What is authentic leadership: showing up as yourself matters

Do you believe you are a strong leader? Do you believe you are an authentic leader? How do you appear in your business’s PR and comms?

Ever since Harvard University professor Bill George published his ‘Authentic Leader’ in 2003, business leaders have been inspired and enticed by the ideals of authentic leadership theory. Its concept is relatively simple, the belief that a leader is genuinely real. Research indicates that authentic leadership has a huge influence on employee happiness, job satisfaction and employee engagement.

Why is being authentic necessary?

Authentic comms

In a PR and comms context, communication and authenticity go hand in hand and this applies to both internal and external comms.

Authenticity should be woven throughout your entire comms strategy. It’s a matter of trust, because when it comes to your teams and your external audience – be it to your customers or the wider public – maintaining this trust is vital.

A breach of this trust can have damaging long term effects on both personal and corporate brands. Particularly in the modern age, where ESG initiatives are becoming huge socio-economic drivers for businesses.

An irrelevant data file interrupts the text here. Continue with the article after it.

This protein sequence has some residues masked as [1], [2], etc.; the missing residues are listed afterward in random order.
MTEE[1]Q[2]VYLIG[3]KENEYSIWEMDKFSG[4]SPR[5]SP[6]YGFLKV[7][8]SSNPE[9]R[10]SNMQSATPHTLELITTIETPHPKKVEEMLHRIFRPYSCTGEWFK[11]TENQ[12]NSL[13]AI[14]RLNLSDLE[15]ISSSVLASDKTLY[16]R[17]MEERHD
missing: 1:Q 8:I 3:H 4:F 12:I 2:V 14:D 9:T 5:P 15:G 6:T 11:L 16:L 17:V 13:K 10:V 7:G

How authenticity affects internal comms

Maintaining a level of authenticity when it comes to leadership and internal comms is crucial to maintaining both harmony and productivity.

People are hardwired to pick up on things that are out of the ordinary. From a leadership perspective, this can manifest itself in many ways, both good and bad.

Authentic internal comms is the bedrock of any organisation and this is applicable in good times and bad. A very recent example of the poor, inauthentic handling of internal comms is the ongoing P&O ferries scandal.

This national and international scandal gained a vicious head of steam within the media, because company bosses committed a rather cloak and dagger operation, sacking 800 workers with zero consultation. The incident, which is still unfolding within the media, was referred to by one Labour MP as ‘The worst behaviour of a 19th-century mill owner.’

How authenticity affects external comms

The perception of company leaders is closely tied to the business. When you think of Amazon, Jeff Bezos will probably pop into your mind. The same goes for Elon Musk and Tesla, Richard Branson and Virgin, Karren Brady and West Ham Football Club, and Melanie Perkins and Canva.